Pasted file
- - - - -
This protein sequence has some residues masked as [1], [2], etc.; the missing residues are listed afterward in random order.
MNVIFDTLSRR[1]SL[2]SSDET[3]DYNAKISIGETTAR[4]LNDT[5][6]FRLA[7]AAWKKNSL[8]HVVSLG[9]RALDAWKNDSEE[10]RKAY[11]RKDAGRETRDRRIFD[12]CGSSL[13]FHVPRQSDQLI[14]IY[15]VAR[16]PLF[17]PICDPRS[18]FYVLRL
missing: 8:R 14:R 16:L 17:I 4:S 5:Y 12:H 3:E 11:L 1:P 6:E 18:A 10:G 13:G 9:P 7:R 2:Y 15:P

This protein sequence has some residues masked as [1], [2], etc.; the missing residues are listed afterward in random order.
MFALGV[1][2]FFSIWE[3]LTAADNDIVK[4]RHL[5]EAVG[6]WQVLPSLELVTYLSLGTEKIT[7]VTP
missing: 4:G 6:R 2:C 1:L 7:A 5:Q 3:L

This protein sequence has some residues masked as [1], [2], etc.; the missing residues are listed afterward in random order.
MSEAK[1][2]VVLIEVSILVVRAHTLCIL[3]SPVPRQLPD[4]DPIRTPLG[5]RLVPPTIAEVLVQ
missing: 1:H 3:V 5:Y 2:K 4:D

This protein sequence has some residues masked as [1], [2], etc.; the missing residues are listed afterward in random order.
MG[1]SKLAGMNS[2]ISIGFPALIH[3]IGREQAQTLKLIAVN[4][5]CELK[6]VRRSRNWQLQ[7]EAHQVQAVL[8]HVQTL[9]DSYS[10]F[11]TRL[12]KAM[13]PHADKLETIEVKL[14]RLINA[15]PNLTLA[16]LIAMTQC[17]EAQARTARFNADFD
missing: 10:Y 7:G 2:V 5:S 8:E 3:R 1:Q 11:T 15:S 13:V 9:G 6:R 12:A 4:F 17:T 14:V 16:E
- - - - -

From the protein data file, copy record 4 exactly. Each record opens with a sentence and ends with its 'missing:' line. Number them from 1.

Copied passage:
This protein sequence has some residues masked as [1], [2], etc.; the missing residues are listed afterward in random order.
MG[1]SKLAGMNS[2]ISIGFPALIH[3]IGREQAQTLKLIAVN[4][5]CELK[6]VRRSRNWQLQ[7]EAHQVQAVL[8]HVQTL[9]DSYS[10]F[11]TRL[12]KAM[13]PHADKLETIEVKL[14]RLINA[15]PNLTLA[16]LIAMTQC[17]EAQARTARFNADFD
missing: 10:Y 7:G 2:V 5:S 8:E 3:R 1:Q 11:T 15:S 13:V 9:G 6:R 12:A 4:F 17:T 14:V 16:E